Another day, another negative study… this is getting painful! The large, randomized ASTRAL trial comparing renal revascularization to medical therapy found no benefit, and substantial increased risk, in the interventional arm.
806 patients with atherosclerotic reno-vascular disease were randomized to undergo revascularization in addition to receiving medical therapy or to receive medical therapy alone. After 34 months of follow-up, there were no significant differences between the two groups in the rates of renal events, major cardiovascular events, or death. There were some marginal positive outcomes in the intervention group, including better renal function (p = 0.06) and statistically significant reduction in blood pressure medications. However, 23 patients in the revascularization arm experienced serious complications, including 2 deaths and 3 amputations.
ASTRAL has been criticized on a few fronts. First, the trial design is based on the “principle of equipoise”. Essentially, the investigators only enrolled patients in whom they were uncertain as to whether they would derive clinical benefit from revascularization. As such, many patients enrolled in the trial had lesions of dubious clinical significance, as more high-risk patients would not have been randomized. As an example, 40% of those enrolled had less than 70% stenosis, and some patients with stenoses as low as 60% were included.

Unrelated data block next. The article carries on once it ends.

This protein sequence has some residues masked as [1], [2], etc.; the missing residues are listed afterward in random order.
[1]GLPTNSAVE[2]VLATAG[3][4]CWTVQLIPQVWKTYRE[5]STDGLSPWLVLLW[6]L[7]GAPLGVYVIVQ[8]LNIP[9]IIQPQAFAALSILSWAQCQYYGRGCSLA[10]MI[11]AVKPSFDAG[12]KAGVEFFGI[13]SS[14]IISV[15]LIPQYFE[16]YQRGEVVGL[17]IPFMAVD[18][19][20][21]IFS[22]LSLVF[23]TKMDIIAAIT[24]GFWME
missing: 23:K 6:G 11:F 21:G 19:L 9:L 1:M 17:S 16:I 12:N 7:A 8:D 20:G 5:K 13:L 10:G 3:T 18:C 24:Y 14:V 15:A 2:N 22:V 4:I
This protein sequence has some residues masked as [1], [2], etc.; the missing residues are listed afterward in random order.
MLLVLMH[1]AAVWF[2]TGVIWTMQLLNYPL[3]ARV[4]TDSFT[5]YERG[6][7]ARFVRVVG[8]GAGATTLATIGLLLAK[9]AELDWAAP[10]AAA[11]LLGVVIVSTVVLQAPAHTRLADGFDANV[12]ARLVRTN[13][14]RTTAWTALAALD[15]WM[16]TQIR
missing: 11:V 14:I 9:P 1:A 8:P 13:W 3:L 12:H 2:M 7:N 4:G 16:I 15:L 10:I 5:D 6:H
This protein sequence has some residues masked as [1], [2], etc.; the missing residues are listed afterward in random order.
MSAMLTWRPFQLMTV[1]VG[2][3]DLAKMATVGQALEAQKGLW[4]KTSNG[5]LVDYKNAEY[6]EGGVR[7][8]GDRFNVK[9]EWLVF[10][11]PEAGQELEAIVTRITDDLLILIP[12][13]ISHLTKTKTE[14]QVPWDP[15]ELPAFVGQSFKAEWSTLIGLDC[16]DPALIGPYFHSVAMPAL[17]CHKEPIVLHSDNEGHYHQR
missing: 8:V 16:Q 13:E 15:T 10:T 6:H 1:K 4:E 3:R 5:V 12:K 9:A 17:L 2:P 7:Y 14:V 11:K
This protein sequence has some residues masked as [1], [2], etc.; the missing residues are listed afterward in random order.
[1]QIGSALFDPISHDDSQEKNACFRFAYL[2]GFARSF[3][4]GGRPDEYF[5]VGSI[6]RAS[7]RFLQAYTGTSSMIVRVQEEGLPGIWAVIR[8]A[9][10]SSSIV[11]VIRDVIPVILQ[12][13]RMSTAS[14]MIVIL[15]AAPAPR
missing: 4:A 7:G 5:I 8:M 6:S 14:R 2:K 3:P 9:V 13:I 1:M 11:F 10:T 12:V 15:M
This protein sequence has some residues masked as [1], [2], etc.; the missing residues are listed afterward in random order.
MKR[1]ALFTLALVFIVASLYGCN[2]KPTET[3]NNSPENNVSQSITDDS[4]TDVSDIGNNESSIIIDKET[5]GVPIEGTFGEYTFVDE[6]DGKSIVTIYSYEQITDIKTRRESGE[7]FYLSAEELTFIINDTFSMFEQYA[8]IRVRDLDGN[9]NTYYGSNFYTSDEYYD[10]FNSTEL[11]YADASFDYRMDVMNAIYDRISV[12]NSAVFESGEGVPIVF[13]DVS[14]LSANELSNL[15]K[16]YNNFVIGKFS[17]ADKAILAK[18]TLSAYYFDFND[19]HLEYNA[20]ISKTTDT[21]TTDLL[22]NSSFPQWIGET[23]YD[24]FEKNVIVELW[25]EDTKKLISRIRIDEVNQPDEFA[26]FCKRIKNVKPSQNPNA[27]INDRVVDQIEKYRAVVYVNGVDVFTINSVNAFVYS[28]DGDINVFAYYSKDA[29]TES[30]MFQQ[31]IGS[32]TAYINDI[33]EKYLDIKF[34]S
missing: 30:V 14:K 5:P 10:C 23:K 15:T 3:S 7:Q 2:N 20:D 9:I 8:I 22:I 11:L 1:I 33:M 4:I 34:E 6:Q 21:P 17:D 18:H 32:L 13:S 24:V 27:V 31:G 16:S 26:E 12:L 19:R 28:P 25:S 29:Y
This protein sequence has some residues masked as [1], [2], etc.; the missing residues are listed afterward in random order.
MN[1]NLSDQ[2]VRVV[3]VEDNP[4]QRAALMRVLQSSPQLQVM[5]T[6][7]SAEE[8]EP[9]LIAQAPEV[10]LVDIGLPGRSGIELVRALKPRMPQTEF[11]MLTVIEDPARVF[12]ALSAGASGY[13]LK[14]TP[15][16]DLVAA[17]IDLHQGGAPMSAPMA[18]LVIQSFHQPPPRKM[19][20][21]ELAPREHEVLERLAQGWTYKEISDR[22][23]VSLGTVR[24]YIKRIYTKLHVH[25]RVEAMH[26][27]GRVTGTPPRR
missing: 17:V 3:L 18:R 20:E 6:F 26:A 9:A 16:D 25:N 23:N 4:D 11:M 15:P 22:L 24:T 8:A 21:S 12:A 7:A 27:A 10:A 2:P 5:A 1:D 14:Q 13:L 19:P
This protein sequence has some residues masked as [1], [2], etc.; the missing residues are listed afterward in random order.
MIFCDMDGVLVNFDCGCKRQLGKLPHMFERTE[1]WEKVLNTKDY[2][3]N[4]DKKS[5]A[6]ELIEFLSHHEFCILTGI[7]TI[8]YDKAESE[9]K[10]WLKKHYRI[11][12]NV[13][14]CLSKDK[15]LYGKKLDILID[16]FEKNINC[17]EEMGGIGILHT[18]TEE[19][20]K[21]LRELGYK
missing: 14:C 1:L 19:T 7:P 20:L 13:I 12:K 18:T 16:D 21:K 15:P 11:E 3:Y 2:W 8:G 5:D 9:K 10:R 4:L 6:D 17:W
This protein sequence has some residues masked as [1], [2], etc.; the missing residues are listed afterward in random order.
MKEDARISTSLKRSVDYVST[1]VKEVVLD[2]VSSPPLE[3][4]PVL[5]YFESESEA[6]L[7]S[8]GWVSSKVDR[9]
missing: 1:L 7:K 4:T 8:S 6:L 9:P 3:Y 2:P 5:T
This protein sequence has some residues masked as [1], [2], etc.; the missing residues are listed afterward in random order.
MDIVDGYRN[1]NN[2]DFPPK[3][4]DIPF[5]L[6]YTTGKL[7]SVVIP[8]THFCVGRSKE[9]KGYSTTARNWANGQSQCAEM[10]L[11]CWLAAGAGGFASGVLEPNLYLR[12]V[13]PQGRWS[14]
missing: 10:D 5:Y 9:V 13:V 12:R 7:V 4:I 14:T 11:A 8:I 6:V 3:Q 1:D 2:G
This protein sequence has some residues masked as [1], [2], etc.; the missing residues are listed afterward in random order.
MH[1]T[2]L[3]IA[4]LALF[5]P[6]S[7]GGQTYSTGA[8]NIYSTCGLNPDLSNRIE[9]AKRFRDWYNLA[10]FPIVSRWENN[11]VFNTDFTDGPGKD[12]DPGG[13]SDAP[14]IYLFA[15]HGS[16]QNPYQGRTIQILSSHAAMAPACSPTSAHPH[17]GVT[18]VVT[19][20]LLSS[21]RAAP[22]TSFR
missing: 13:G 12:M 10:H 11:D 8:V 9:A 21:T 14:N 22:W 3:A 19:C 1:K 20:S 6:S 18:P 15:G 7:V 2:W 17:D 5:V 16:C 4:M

Personally, I feel a bit sorry for the authors here. They set out to answer the specific question of what to do with the incidentally discovered, moderate-grade renal artery lesion in a CKD patient, and are then criticized for designing a trial that excludes patients in whom intervention is very likely to benefit. Critics of the trial claim that many of the lesions chosen for intervention were of unclear clinical significance, but I believe that was exactly the point. It’s not as if the management approach to such lesions has been firmly established. The bottom line with intervention in renal arterial disease is that we are doing a poor job in identifying the right kidney in the right patient, and there is a lot more work to do. ASTRAL is step in the right direction.